Referring back to FIG. 1, the state latch circuit 30 works for latching the state of an up signal UPO and a down signal DOWN0, which are outputs of the phase comparator 10, at a time when either the up signal UP0 or the down signal DOWN0 is active, prior to activation of the signal OVR. In the state latch circuit 30, the signals UP0 and DOWN0 are respectively provided to the reset input R and set input S of an RS flip-flop 31, and the non-inverting output Q of the RS flip-flop 31 is connected to the data input D of a D flip-flop 32. To the clock input CK of the D flip-flop 32, the signal OVR is provided. The D flip-flop 32 works for latching, when the signal OVR goes high, an output of the D flip-flop 31 set by the activation of the signal DOWN0 and reset by the activation of the signal UP0.

In the selection circuit 40, the overrun signal *OVR is provided to the selection control inputs SEL of selectors 41 and 42. The signals UP0 and DOWN0 from the phase comparator 10 are respectively provided to one data inputs of the selectors 41 and 42. The outputs of AND gates 43 and 44 are respectively provided to the other data inputs of the selectors 41 and 42. The signal OVR is provided to one inputs of the AND gates 43 and 44, and the outputs Q and *Q of the D flip-flop 32 are respectively provided to the other inputs thereof. The selection circuit 40 outputs the signals UP0 and DOWN0 from the phase comparator 10 as signals UP and DOWN, respectively, through the selectors 41 and 42 when the overrun signal *OVR is high, while outputting the outputs of the AND gates 43 and 44 as the signal UP and DOWN, respectively, when the overrun signal *OVR is low.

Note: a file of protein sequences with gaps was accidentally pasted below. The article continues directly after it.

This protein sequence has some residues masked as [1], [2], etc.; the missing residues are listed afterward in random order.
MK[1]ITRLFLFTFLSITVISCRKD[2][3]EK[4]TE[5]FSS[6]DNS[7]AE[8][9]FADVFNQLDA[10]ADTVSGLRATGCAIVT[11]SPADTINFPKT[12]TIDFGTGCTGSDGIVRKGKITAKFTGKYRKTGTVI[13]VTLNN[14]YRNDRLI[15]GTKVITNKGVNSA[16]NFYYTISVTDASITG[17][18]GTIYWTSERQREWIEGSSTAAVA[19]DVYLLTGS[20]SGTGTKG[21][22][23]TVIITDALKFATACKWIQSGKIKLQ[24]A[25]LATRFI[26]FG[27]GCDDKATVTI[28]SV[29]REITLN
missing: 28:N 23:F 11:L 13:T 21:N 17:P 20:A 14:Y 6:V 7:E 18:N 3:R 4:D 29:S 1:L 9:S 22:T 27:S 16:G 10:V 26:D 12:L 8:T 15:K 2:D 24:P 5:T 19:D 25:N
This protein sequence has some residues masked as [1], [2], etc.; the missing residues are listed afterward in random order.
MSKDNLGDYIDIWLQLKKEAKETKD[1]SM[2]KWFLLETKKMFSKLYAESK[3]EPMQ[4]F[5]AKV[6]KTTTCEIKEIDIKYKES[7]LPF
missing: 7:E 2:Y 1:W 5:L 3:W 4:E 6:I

FIG. 3 is a timing chart showing operation of the circuit of FIG. 1.

In FIG. 3, the falling edges of the recovered clock CLK coincide with the edges of DATA at time points t1, t2 and t3 where pulse trains of the signals DOWN0 and UP0 switch over to each other. Phase errors near the time points t1, t2 and t3 are relatively small and the overrun signal *OVR is high. When the overrun signal *OVR is high, the signals UP0 and DOWN0 from the phase comparator 10 are respectively outputted as the signals UP and DOWN from the selection circuit 40.

In the time periods between the time points t1 and t2 and between the time points t2 and t3, there are time periods T1 and T2 in which the absolute value of phase error is larger than π/2 and in which the overrun signal *OVR is low and the outputs of the AND gates 43 and 44 are respectively outputted as the signals UP and DOWN from the selection circuit 40. That is, since the pulse train of the signal DOWN0 was outputted from the phase comparator 10 prior to the starting of the time period T1, the signal UP is high in the time period T1. Likewise, since the pulse train of the signal UP0 was outputted from the phase comparator 10 prior to the starting of the time period T2, the signal DOWN is high in the time period T2.